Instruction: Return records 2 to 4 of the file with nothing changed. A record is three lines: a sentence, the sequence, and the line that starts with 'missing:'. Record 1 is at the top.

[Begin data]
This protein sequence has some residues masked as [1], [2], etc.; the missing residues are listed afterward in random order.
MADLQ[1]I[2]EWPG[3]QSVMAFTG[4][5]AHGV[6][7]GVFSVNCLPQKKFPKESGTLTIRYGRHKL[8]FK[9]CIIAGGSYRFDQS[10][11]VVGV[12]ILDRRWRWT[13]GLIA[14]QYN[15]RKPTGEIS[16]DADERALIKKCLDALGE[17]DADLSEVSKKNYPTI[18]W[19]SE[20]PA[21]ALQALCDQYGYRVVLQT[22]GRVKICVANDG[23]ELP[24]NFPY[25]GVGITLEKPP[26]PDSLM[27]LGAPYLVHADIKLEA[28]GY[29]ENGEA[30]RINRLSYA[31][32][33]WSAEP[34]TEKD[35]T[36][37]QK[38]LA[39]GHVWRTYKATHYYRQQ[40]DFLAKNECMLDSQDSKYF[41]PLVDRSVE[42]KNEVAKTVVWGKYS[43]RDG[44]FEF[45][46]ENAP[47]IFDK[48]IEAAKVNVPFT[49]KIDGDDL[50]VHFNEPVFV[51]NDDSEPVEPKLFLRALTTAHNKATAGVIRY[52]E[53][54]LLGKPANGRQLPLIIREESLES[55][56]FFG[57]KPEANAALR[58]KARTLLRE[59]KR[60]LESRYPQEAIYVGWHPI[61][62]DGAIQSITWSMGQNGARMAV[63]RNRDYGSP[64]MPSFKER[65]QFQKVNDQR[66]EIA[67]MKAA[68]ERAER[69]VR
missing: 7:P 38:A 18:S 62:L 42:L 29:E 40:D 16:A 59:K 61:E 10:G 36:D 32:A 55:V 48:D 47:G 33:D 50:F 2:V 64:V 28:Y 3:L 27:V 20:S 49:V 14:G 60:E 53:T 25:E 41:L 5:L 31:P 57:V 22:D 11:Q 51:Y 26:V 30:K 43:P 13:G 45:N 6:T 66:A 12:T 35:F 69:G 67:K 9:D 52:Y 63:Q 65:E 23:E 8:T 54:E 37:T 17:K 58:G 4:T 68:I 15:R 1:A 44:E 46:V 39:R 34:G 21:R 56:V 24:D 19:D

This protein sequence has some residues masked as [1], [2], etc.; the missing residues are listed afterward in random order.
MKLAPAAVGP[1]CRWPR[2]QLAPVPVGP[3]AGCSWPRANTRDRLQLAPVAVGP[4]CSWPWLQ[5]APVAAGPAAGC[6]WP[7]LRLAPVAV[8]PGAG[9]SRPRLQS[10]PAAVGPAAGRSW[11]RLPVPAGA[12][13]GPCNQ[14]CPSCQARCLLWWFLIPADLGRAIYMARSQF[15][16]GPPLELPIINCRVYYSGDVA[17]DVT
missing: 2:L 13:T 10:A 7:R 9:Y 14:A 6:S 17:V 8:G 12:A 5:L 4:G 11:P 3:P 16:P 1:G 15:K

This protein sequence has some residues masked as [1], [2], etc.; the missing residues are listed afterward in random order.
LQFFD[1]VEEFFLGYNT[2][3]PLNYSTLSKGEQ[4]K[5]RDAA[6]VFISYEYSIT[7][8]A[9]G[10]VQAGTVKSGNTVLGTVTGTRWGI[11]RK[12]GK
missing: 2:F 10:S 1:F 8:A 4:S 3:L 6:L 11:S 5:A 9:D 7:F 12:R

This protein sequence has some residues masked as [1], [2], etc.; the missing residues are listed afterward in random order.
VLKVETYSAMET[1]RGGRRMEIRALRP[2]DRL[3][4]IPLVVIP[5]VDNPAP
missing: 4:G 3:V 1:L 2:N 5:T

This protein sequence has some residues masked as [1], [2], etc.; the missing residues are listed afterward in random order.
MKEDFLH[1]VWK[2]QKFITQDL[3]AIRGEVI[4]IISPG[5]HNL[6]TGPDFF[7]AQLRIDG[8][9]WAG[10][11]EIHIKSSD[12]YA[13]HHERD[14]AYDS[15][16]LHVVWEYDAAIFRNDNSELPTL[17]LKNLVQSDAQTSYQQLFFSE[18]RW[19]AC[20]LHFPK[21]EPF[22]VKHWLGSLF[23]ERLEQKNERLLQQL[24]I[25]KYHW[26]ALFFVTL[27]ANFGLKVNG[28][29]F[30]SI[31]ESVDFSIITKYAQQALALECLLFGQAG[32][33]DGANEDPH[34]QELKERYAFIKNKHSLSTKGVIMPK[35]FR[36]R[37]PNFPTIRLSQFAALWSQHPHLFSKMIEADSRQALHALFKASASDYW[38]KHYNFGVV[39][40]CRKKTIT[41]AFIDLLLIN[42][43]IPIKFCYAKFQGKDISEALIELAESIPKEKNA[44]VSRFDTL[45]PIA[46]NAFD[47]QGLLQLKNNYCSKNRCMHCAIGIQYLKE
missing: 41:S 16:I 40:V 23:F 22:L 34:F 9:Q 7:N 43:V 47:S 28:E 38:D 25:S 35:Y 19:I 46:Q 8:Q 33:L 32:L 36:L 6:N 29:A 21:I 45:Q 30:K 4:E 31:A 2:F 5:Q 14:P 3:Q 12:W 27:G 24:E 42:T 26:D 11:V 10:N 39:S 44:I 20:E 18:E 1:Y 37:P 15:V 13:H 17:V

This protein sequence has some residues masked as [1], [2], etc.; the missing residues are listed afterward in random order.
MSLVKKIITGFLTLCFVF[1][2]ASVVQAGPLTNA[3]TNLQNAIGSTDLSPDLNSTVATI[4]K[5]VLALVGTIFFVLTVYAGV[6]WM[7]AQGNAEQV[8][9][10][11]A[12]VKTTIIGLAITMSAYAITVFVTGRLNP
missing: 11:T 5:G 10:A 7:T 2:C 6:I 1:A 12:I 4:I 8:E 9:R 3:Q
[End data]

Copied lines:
This protein sequence has some residues masked as [1], [2], etc.; the missing residues are listed afterward in random order.
MKLAPAAVGP[1]CRWPR[2]QLAPVPVGP[3]AGCSWPRANTRDRLQLAPVAVGP[4]CSWPWLQ[5]APVAAGPAAGC[6]WP[7]LRLAPVAV[8]PGAG[9]SRPRLQS[10]PAAVGPAAGRSW[11]RLPVPAGA[12][13]GPCNQ[14]CPSCQARCLLWWFLIPADLGRAIYMARSQF[15][16]GPPLELPIINCRVYYSGDVA[17]DVT
missing: 2:L 13:T 10:A 7:R 9:Y 14:A 6:S 17:V 8:G 12:A 5:L 4:G 11:P 3:P 16:P 1:G 15:K

This protein sequence has some residues masked as [1], [2], etc.; the missing residues are listed afterward in random order.
LQFFD[1]VEEFFLGYNT[2][3]PLNYSTLSKGEQ[4]K[5]RDAA[6]VFISYEYSIT[7][8]A[9]G[10]VQAGTVKSGNTVLGTVTGTRWGI[11]RK[12]GK
missing: 2:F 10:S 1:F 8:A 4:S 3:L 6:L 11:S 5:A 9:D 7:F 12:R

This protein sequence has some residues masked as [1], [2], etc.; the missing residues are listed afterward in random order.
VLKVETYSAMET[1]RGGRRMEIRALRP[2]DRL[3][4]IPLVVIP[5]VDNPAP
missing: 4:G 3:V 1:L 2:N 5:T